Titvs Classics delivers the Latin word of the week along with questions to engage with your kids on how the word is used, what it means, and how it influences our English Language today. Sign up for our Newsletter today!
Dono, -are – I Give
This week’s word of the week is Dono, -are. It means “to give”. There are so many words in the Latin Language for giving. This month we will explore a few of them as we prepare for the Christmas season.
St. Martin of Tours
St. Martin of Tours the perfect saint to kick off our series on giving. His feast day is November 11. St. Martin was not only a military man (making veterans day a great feast day) but he was known for his act of giving.
St. Martin was a Roman solider stationed in modern day France. He was traveling through a town when a beggar dressed in nothing but rags caught his attention. It was winter, and very cold out. St. Martin took out his sword and cut his own cloak into two pieces. He gave half of it to the beggar.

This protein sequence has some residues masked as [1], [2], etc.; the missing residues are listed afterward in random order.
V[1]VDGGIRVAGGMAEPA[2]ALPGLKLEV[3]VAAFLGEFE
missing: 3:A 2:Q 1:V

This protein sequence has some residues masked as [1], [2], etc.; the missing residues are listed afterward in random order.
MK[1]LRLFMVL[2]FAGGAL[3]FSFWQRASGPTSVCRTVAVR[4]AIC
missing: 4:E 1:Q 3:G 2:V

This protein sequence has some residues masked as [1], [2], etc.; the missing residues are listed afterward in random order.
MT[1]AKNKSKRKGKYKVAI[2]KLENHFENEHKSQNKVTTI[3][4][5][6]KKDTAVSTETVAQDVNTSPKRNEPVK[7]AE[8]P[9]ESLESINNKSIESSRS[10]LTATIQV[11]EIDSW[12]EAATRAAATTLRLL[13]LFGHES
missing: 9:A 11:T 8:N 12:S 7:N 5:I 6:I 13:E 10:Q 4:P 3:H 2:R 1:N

There are a couple different versions of the story, in one – Martin later dreams that Jesus was the beggar wearing the cloak, and in another, when he awakes the next morning his cloak is fully restored.
St. Martin’s cloak was later added to the royal treasury in 679 AD. The priests who took care of the cloak (cape) were called cappellanu and priests who served in the military were called cappellani. The French translation is chapelains and it is where we get our word “Chaplain.
Similarly, there were small church’s build to house the relic called “capella”. This later gave us our English word “chapel”
- Donation: Noun. Meaning – an act or instance of presenting something as a gift, grant, or contribution.
- Condone: Verb. Meaning – to give tacit approval to
- Donative: Noun. Meaning – a gift or donation.
- Donate: Verb. Meaning – to make a gift, grant, or contribution of something; give; contribute:
- Donator: Noun. Meaning – one who gives, grants, or contributes to something.
- Pardon: Noun. Meaning – kind indulgence, as in forgiveness of an offense or discourtesy or in tolerance of a distraction or inconvenience:
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